Was Yoda a good mentor? Take a brief moment to really think about this question. Did Yoda, one of the most recognizable mentors in the Star Wars storyline, do a good job at mentoring?
Please don’t hate me when I say this, but probably not. He may have produced some of the most memorable quotes—like EVER—but how many times did his mentorship philosophy fail? Yoda’s approach to mentorship consisted of pointing out a “Padawan’s” flaws before declaring that he or she shouldn’t be a Jedi. That didn’t turn out so well for young Anakin Skywalker, who ultimately became…SPOILER ALERT…Darth Vader.
I already know what you’re thinking: Anakin’s actual mentor was Obi-Wan Kenobi. Good ole’ Ben Kenobi doesn’t fare so well on the mentorship scale either, I’m afraid. When stuck in the Dagobah system, Obi-Wan proclaims that if Luke Skywalker leaves his training session with Yoda to save his best friends from certain death, Obi-Wan won’t be there to help. You’re on your own, kid. Probably not the greatest of mentoring moments, Obi-Wan.
Joking aside—because I really do enjoy the Yoda and Obi-Wan characters in Star Wars—is it up to the mentor to decide who would make a good scientist, or how a student should proceed through a career? I would argue: not at all. I think a good mentor can identify and strengthen the qualities within a student that will help him or her succeed in the sciences, or with any career choice the trainee makes.
Our 2015 Fellow Mentor of the Year, Dr. Chad McCormick, has several ideas to offer on this topic. Check out the Q&A featuring Dr. McCormick’s mentoring perspectives on the front page of this issue.
To help reinforce the mentor-mentee relationship within the NICHD Division of Intramural Research, fellows will soon have access to a new Annual Progress Report system for mentees and mentors to complete each year online. For more information, Dr. Yvette Pittman, associate director of the NICHD Office of Education, describes the initiative.
To mentors past, present, and to be:
For your help, we thank you. (yeah, you know what voice to use)
Your Editor in Chief,
Shana R. Spindler, PhD
Please send questions, comments, and ideas to Shana.Spindler@gmail.com.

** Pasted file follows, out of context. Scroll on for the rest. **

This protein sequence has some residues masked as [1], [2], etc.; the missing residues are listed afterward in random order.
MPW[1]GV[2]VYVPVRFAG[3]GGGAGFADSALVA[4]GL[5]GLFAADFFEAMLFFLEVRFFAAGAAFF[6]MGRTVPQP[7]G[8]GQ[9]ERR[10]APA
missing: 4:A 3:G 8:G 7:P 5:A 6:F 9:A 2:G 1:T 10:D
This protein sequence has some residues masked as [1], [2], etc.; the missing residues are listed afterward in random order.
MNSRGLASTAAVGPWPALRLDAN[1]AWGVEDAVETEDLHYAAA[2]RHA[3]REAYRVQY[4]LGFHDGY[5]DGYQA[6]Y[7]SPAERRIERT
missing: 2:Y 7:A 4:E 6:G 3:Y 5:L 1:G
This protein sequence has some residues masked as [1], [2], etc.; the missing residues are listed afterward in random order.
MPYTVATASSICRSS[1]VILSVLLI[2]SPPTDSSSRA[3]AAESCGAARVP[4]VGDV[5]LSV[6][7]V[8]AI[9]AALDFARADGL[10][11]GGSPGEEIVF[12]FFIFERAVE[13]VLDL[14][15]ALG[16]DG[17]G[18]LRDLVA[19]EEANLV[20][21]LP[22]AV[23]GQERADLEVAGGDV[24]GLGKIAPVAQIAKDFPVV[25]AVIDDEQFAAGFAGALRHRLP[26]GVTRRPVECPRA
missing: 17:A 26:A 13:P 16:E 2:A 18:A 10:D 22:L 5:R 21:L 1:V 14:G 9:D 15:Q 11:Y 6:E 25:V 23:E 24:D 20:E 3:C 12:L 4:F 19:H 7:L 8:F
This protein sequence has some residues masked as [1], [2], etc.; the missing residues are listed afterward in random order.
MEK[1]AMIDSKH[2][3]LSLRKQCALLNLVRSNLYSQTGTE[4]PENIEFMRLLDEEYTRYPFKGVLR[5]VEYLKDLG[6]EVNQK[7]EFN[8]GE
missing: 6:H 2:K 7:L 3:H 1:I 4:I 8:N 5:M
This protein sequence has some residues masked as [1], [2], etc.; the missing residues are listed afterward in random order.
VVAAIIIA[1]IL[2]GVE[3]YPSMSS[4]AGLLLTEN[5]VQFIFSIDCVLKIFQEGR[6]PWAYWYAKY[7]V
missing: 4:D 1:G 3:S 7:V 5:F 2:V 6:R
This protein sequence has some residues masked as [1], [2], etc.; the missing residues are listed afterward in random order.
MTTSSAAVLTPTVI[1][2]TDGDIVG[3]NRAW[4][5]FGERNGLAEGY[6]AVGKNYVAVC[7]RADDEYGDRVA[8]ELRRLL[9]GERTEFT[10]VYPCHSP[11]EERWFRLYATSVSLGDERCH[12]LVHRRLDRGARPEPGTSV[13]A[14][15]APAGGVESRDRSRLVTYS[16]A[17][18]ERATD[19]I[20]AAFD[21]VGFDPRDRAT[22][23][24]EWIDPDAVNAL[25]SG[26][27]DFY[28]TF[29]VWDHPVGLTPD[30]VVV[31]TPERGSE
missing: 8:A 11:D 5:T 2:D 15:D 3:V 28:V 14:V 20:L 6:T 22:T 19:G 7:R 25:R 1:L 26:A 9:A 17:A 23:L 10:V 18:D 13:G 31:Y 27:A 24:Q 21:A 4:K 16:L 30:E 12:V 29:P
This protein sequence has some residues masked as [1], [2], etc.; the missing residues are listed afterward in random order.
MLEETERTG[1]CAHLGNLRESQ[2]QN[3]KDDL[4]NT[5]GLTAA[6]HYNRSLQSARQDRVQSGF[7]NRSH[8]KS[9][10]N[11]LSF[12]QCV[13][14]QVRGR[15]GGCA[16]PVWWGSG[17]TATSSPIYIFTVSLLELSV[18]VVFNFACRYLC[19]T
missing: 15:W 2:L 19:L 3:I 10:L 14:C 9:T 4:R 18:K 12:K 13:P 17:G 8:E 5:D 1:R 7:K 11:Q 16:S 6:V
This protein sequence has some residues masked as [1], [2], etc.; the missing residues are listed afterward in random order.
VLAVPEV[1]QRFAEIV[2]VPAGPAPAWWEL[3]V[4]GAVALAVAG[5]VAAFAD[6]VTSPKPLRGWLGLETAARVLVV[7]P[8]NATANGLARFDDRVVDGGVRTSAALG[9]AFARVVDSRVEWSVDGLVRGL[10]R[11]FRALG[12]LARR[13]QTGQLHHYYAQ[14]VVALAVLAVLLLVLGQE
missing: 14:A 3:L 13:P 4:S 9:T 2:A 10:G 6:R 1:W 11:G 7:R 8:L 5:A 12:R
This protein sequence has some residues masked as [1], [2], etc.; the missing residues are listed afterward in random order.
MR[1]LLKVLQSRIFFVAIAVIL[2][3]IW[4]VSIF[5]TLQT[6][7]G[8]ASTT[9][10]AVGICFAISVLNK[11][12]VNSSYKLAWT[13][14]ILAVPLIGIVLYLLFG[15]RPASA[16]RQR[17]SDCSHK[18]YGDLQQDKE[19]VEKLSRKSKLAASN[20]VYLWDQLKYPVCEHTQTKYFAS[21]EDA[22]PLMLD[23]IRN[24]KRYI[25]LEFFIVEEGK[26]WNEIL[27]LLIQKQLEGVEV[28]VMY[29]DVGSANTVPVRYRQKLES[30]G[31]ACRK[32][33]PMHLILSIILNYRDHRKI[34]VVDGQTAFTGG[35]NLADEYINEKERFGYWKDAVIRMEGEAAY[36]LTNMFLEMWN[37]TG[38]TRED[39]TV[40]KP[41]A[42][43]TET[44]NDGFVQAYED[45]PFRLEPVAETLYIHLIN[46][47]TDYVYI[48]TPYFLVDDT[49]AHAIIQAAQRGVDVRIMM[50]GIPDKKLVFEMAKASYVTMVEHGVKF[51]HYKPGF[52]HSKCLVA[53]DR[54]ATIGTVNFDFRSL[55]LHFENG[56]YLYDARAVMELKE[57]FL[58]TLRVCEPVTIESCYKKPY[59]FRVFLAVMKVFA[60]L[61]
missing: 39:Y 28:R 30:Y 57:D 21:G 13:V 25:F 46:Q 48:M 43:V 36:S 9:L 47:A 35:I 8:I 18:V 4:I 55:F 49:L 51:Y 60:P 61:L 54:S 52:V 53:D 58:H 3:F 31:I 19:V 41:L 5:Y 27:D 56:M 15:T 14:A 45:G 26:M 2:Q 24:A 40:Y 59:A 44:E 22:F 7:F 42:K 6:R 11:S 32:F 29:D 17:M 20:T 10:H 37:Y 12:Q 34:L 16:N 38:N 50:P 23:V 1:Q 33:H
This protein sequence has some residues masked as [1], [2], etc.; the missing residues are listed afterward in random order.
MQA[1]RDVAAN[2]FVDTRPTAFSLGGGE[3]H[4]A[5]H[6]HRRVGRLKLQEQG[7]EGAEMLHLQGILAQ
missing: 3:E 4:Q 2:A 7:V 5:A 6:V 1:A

Left to right: Roxana Taginya, Chad McCormick, Rachel Zemel, and Monil Ghodasra
Have you ever wanted to hear your mentor’s thoughts? Understand what drives his or her passion for mentoring? Well, so did we. And whose better mind to peek into than the 2015 Fellow Mentor of the Year, Dr. Chad McCormick, postdoctoral fellow in the Zimmerberg lab. Dr. McCormick studies Type II Diabetes, specifically how insulin resistance develops in human and mouse fat cells. While he develops new microscopy methods to study adipose tissue, he also finds time to be an exemplary mentor. Dr. McCormick was gracious enough to steal a few more minutes of his time to offer his mentoring perspectives in a Q&A with The NICHD Connection:
In one or two sentences, can you sum up your mentoring philosophy?
Every mentee’s needs are different, so understanding his or her needs is a crucial part of the mentoring process. As a mentor, my job is to give the mentee every opportunity to thrive and share with him or her the excitement I bring to my work.
What motivates you to be an active mentor?
As a first generation college graduate, I believe a strong influence for me was the interaction with numerous mentors in the past and present. I used to pride myself on the fact that I “did it all on my own” until I realized the impact that parents, family, friends, advisors, and colleagues had on my career. I am also passionate about teaching and addicted to seeing mentees connect the dots on observations based off of their hypotheses.
How do you keep trainees excited and on track with their research, even during data ruts?